Asked if the builder-buyer agreements (BBAs) signed between the two are redrawn, Agarwal said that “BBAs are validated and new conditions included. One of them is to do with maintenance for the next 10 years.”

Last month, Gurugram-based Tulip Infratech decided to undertake incomplete development work for Vipul's Aarohan Residences (which had become a non-performing asset or NPA) located on the city’s Golf Course Road. Under the agreement, Tulip Infratech will pay an amount of Rs 50 crore, which would be utilized for meeting debt obligation of PNB Housing Finance’s loan that was availed by Vipul.

In another development, the ATS Group has launched Nirman by ATS, a project management consultancy organised to assist developers in completing stalled projects. It has invested Rs 5 crore as seed investment towards this intellectual property (IP), the company said.

The consultancy targets to acquire over 18 stalled and delayed projects under residential and commercial segments over the next five years. In order to revive these projects, Nirman by ATS has invested in establishing a platform by on-boarding domain professionals to revive stressed projects that are under sales, construction and collection, the company said.

Under the pan-India initiative, Nirman by ATS will oversee, supervise and manage the overall delivery experience of these projects. Currently, it is assisting schemes based in the NCR.

Promoters and builders concur that stalled projects are the biggest handicap pulling down the real estate sector. Said Getamber Anand, CMD, ATS Infrastructure Ltd: ``One of the major challenges being faced by the real estate sector is the completion of stalled projects, which are majorly trapped due to the prevailing liquidity crunch. Completion of stalled projects and fast-tracking deliveries will instill positive sentiment among homebuyers and all other stakeholders. We are looking forward to providing assistance to eight projects in the first year and over 18 projects over the next five years. We have already delivered over 500 apartments in the last two years.”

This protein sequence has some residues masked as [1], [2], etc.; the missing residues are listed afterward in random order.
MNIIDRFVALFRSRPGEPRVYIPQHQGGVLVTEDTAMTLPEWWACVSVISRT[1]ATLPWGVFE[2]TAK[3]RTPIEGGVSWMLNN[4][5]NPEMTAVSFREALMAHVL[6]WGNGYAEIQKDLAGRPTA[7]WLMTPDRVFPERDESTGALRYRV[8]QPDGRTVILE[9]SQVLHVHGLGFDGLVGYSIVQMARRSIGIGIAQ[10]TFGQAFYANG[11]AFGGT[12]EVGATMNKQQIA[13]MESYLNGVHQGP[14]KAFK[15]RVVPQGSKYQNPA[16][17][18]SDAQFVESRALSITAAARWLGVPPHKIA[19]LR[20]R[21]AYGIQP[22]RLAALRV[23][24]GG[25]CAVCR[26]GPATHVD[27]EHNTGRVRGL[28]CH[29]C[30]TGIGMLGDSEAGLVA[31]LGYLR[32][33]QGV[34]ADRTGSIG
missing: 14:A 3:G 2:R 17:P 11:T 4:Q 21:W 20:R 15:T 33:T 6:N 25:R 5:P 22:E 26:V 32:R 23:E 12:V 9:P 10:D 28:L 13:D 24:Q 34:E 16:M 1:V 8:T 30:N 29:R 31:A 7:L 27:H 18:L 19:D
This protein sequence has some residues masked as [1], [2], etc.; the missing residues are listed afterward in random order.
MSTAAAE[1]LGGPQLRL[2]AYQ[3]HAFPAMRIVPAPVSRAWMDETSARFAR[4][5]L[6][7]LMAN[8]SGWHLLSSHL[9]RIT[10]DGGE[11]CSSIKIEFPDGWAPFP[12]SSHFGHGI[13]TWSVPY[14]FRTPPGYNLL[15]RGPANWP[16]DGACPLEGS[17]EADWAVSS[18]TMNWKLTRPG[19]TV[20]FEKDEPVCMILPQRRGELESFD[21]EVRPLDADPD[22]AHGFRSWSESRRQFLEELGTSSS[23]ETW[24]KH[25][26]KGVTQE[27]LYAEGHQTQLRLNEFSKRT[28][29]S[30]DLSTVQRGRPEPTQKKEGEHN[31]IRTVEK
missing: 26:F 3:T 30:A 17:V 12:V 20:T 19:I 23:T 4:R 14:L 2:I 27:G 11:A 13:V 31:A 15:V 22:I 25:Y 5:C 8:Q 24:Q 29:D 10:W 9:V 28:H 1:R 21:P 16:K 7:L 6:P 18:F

Is the stressed assets opportunity sustainable?

Real estate insiders say that in case the NCLT embargo is removed, there would be a spate of stressed projects coming into the market, offering a massive opportunity to developers who have the financial wherewithal.

“Developers who have the bandwidth can take on such projects, rebrand and sell them for a decent internal rate of return (IRR),” said Anckur Srivasttava of GenReal Advisers.

However, he also warns that while there are several such cases being tried, there is no single instance where a distressed project has been resolved, i.e. end users have received the units and the lenders have got their agreed amounts. “How many NCLT projects handed over to third party developers have been completed and handed over to buyers so far,” he queries.

Srivasttava added: “While everybody is walking into the Holy Grail, there is a lot of uncertainty around how these projects will pan out because of lack of availability of capital. There are also legal and regulatory risks involved. Most properties under the Securitisation and Reconstruction of Financial Assets and Enforcement of Securities Interest Act, 2002, (SARFESI Act) are offered on an `as is where is’ basis and have significant legal risks involved, but those that are taken up through the NCLT route generally have these risks covered and have far greater clarity on potential as well as proven project liabilities.’’

The biggest challenge is the unavailability of capital. “While the SWAMIH fund has helped complete stressed projects, it should also actively start considering projects where a new developer has stepped into a sick project via the NCLT route and needs last mile completion financing,” he adds, hopefully.

Overall, the model that involves the resolution partner stepping in to complete the project, is still “work in progress and it is important that the capital conundrum is addressed, especially if the insolvency moratorium is not extended beyond March 24 as there is bound to be a spurt in NCLT filings,” concludes Srivasttava.

Finally, while handing over projects, the concerned authorities and resolution professionals must ensure that the resolution partner (new developer) being selected has the adequate wherewithal, both financial and operational, in order to ensure seamless execution and delivery. That is pretty much the bottom line in the real estate sector, which is still reeling under the onslaught of the pandemic and the slowdown.
Vandana Ramnani
first published: Mar 23, 2021 09:53 am